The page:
This was a beautiful moment because, suddenly, it wasn’t just about me anymore. I wasn’t just concerned about my own peace. I almost feel guilty admitting that, for most of the rest of the experiment, I was too busy trying to find my own inner peace to worry too much about what other people were doing. There was just this one spontaneous moment when it dawned on me that I wasn’t the one who needed the most help here.
The experiment may be over, but I want to continue with this mantra practice because already I feel a shift inside of me. Already I feel lighter, more peaceful, and less at the mercy of situations and people that I can’t control. That’s all outside of me. I do have choices about what I allow into my inner space. There’s something powerful about knowing that you have that choice. I can choose to chant my mantra internally instead of just reacting to the things that happen in life. I can choose to be upset, if I want, but ultimately it doesn’t do anybody any good. I am learning, little by little, that I don’t have to go that route—there is another, kinder and more peaceful way. And I can’t describe how comforting it is to know that.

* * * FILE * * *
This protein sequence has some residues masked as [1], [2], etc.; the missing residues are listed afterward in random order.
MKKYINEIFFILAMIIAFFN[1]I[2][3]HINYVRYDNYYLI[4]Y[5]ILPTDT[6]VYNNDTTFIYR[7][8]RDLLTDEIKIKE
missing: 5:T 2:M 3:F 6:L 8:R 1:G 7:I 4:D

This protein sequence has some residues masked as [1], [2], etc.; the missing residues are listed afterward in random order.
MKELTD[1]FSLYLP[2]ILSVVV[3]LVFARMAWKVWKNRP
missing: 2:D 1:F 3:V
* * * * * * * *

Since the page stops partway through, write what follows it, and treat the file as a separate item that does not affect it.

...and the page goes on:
One of the enriching elements of the Axis Yoga Teacher Training program is the experimentation with yamas and niyamas. This student applied the niyama of Santosa to daily life and, through this experiment, found a piece of easily attainable enlightenment. Simply feeling content with life as it is and realizing all that is, is enough. And best of all, anyone can follow similar steps to achieve the same contentment.